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You could go from walking to running following these expert tips

What’s the best way to get started? Everyone who wants to begin running asks him- or herself this question. Just lace up your shoes and head out, right? For some, the last run was years ago, and your performance and fitness level are no longer what they used to be. Others may have never tried it before. Running expert and coach Sascha Wingenfeld offers the following tips: “Keep in mind that the first step is always the hardest. Look at your running as a “new start” and give you and your body enough time. You can’t make up for all the things you let slide over the years with one run. A few guidelines can help you avoid beginner’s mistakes and thus achieve your running goal.”


Don’t try to run the whole distance right from the beginning. Start off by breaking up your run into short intervals of running and walking. After that, all you have to do is stick with the plan. “This way you reduce the overall intensity, and minimize the orthopedic stress of your running session,” explains Sascha. Over the course of time, you can lengthen the running parts and shorten the walking breaks until you can run your desired distance without walking. This basic form of interval training is especially beneficial for beginning runners.

Your first few running workouts could look something like the following:

Workout: alternate between 3 min jogging + 2 min walking for a total of 20- 25 min

Workout: alternate between 4 min jogging + 2 min walking for a total of 30 min

Workout: alternate between 5 min jogging + 2 min walking for a total of 30 min

Workout: alternate between 5 min jogging + 1 min walking for a total of 30-40 min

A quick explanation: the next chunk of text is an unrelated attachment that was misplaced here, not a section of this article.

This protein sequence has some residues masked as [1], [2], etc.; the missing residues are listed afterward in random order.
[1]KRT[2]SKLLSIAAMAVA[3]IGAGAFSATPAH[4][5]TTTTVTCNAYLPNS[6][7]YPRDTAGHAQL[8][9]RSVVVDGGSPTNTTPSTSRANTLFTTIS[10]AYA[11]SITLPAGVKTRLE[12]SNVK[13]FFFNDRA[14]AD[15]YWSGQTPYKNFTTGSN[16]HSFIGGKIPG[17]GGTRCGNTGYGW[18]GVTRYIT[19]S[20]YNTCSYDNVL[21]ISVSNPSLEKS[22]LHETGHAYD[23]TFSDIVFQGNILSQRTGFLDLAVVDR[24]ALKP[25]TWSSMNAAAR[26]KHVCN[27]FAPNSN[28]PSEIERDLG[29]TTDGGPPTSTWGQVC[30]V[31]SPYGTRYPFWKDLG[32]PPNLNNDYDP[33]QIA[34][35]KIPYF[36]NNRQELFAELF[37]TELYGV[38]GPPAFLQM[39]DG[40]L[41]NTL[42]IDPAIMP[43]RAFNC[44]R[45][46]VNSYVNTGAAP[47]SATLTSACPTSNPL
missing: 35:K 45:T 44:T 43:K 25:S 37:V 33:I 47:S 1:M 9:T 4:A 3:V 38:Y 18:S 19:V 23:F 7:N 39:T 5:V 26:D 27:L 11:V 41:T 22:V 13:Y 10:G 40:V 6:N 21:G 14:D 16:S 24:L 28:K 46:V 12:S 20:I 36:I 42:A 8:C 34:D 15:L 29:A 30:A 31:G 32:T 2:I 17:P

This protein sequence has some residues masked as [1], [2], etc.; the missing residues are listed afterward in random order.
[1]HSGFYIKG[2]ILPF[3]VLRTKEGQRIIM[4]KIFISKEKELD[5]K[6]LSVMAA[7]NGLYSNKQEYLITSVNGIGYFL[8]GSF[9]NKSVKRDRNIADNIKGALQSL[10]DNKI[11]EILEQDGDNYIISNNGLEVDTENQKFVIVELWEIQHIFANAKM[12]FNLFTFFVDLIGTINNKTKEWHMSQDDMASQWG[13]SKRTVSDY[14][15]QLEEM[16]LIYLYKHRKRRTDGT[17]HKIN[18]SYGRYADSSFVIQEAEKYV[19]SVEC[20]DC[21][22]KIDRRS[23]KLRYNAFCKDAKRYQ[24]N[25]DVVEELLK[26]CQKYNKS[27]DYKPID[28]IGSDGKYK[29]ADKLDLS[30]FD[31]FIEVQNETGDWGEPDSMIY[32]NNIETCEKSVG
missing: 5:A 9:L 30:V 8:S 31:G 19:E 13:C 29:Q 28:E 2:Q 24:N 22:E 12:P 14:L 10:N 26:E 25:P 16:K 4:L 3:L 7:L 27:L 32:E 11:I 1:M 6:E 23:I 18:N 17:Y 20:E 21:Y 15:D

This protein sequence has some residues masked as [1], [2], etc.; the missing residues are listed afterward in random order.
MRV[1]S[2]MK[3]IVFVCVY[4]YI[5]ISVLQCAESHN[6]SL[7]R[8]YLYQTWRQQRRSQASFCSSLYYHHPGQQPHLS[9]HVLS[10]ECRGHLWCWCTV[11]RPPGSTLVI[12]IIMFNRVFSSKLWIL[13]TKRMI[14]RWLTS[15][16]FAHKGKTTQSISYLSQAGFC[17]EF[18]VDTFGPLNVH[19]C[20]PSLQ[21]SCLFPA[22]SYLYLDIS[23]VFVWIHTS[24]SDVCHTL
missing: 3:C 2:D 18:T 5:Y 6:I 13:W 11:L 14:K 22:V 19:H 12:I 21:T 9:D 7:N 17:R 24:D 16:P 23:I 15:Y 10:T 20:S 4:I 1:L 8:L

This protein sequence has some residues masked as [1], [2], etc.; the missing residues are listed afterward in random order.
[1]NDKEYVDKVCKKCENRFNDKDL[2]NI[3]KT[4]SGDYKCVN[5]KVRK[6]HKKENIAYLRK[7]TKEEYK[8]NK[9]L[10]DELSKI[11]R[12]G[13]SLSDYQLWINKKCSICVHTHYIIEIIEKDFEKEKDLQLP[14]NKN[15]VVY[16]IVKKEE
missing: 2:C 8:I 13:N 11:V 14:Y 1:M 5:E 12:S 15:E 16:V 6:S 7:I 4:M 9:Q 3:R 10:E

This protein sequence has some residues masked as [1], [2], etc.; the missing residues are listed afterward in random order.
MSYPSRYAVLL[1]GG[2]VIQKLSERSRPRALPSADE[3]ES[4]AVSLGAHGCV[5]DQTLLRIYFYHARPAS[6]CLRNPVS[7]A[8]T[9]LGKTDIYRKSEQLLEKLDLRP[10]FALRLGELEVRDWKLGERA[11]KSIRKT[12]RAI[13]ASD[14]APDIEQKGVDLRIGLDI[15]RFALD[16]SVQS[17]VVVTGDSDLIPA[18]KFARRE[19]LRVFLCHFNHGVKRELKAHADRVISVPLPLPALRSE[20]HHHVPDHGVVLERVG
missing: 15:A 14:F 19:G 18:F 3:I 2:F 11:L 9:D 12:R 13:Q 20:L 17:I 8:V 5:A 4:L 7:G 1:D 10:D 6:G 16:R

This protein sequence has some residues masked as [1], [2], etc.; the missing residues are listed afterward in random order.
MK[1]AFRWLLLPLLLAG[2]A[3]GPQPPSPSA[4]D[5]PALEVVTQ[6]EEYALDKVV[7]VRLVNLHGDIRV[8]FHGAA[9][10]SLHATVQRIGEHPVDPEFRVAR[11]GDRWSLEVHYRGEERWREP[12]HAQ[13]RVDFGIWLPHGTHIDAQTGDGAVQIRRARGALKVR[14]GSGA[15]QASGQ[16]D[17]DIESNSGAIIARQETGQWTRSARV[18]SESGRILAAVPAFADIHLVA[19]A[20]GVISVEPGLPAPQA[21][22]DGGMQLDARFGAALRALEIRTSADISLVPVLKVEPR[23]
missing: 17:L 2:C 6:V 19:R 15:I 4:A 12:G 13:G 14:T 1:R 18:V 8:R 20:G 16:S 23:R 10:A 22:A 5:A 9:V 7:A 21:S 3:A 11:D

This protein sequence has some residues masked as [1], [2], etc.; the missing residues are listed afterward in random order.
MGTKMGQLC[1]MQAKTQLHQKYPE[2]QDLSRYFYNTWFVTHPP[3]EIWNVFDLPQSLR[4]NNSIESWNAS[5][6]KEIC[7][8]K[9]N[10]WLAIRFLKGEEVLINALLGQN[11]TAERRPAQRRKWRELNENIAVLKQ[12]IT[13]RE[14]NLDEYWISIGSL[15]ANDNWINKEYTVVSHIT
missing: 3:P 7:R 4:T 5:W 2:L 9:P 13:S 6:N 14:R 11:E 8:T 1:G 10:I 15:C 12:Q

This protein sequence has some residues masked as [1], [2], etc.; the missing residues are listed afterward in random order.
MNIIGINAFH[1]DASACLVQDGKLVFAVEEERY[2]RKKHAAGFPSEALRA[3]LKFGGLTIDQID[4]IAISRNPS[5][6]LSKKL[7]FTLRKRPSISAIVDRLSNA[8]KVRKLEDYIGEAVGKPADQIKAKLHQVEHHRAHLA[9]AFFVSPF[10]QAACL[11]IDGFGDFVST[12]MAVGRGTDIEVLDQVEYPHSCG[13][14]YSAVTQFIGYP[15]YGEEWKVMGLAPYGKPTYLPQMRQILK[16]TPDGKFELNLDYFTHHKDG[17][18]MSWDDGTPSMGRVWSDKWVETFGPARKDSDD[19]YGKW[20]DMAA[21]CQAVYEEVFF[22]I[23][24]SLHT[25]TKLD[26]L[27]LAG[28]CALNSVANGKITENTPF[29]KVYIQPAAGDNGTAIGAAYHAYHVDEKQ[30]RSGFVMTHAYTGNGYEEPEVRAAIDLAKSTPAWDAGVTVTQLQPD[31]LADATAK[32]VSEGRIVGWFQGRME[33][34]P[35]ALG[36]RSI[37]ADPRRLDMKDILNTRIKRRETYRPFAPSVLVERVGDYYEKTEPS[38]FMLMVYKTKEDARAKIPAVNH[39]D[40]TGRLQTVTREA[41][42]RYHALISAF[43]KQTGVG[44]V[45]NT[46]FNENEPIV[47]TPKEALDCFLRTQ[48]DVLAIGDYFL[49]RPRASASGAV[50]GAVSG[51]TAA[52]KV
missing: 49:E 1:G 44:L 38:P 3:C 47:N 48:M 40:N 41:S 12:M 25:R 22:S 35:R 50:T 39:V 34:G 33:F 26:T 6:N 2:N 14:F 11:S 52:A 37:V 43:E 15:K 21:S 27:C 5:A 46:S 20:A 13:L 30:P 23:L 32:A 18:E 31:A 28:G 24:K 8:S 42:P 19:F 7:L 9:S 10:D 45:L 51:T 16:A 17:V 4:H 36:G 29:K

Workout: alternate between 3-5-8-5-3 min jogging + 3 min walking for a total of 40 min

Workout: alternate between 5-8 min jogging + 2 min walking for a total of 40-45 min

Workout: alternate between 8 min jogging + 3 min walking for a total of 45 min

Workout: alternate between 10 min jogging + 2 min walking for a total of 45 min


Many beginning runners tend to start off too fast because of the initial excitement. This often results in many first attempts ending after a few hundred meters. Plus, this can lead to overtraining and fatigue, which usually puts a premature end to any running ambitions. The reason for this is quite simple: People tend to lose interest pretty quickly when things aren’t fun. Therefore, the expert recommends starting off very easy. “Your body needs time and rest to get used to the new stresses and strains of running. Always choose a pace where you can carry on a conversation without gasping for breath, and one that seems too easy and relaxed to you,” suggests Sascha. Increasing your training slowly and giving your body time to adapt to the new demands will lead to long-term success, improved fitness, and better running technique.


Make sure to start off with very short distances. Do you still have energy afterwards? No problem. Just increase the distance a little next session. But don’t overdo it, and remember that the best thing is to start slow. At first, your body needs time to adapt to the new training stimuli. Your heart, muscles, metabolism and circulation have to get used to the new workload. Give your body the time it needs to do this, and plan your training so that you rest and run on alternating days.


Don’t limit your ambitions to running. Especially when starting out, it is a good idea to boost your cardiovascular system through other types of sports. This keeps you working out, and allows you to balance out the muscular and orthopedic stresses of running. Plus, you can really push your body with such a training mix – an excellent complement to your running training.


The first step out the door on your first run is always the hardest. Don’t let it bother you that you don’t know if you are doing everything right. Use your motivation and just get moving! Remember that “running is in your genes.” You can’t do anything wrong – unless you don’t leave the house and start your running program! 

(10/13/2021) Views: 317 ‚ö°AMP
by Sascha Wingenfeld

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